Our switch to and development of plastics, which are derived from petroleum, improved our lives in many ways, especially in the medical field where plastic was used for critical supplies that needed to meet certain performance criteria. A polyvinyl bag of blood is flexible, so it can be chilled, and yet see-through, so it can be examined. Tiny, bendable plastic tubes have helped safe infant lives.

Plastic could be molded into almost any shape, creating an almost endless possibilities for lab and consumer goods. It’s plastic for crying out loud.

But plastic’s achievement — its durability — also has proven to be its downfall, as Freinkel explains in her cogent and surprisingly compelling book. We can recycle some of it, though we don’t bother to often enough. But too often plastic things just end up staying with us forever in ditches, landfills, rivers, the ocean and in wildlife. Plastic is ending up inside of us, also, as toxic substances leach from the plastic packaging and home goods that surround it. This has led to serious concerns about how plastics leave a trail of harmful waste, such as the BPA that was found to leach into food and beverages from plastic bottles, disrupting the human endocrine system. Studies now show that children’s delicate, developing hormonal systems can be damaged by exposure to these chemicals, which also appear to affect fertility and could be a trigger in certain cancers.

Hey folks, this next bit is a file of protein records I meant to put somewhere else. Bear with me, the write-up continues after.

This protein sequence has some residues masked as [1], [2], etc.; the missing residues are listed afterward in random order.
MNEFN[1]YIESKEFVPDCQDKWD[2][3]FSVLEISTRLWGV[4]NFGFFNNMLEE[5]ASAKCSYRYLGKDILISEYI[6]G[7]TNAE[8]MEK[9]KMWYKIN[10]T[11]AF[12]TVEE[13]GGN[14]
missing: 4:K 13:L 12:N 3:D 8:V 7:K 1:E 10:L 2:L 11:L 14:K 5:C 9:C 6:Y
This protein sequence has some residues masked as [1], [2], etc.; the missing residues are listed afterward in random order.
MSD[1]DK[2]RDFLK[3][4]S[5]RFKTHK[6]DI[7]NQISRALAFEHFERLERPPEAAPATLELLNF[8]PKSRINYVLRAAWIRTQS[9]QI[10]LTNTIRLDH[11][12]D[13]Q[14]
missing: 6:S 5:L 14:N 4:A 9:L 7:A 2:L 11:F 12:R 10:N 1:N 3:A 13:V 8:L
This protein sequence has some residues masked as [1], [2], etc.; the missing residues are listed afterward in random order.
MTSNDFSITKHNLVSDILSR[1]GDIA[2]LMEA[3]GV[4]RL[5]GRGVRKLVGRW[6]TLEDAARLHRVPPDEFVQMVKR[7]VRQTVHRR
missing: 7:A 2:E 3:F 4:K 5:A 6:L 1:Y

What’s worse, there seems to be little escaping our increasingly plasticized world. BPA has been banned in several locations and cleared out of most drinking bottles and baby toys. But the bulk of the plastic created over the last century lingers, most dramatically in giant vortexes in the Pacific and Atlantic oceans.

And I do mean GIANT.

The largest of these, known as the North Pacific Garbage Patch, is a swirl of plastic items larger than the state of Texas.  This is a warning to the world that needs little further explanation, though Freinkel’s heartbreaking account of how marine life are dying from an inadvertent diet of plastic kibble will make you feel less than proud about the plastic utensils you threw out at lunch.

There’s little doubt that we need to start thinking differently, using plastic wisely, when it’s really needed and not as a disposable. Plastic utensils, plastic water bottles, plastic tchotchkes — they all come from natural substances that were in the earth for millions of years (oil remember?), and we use them for just a flash in time.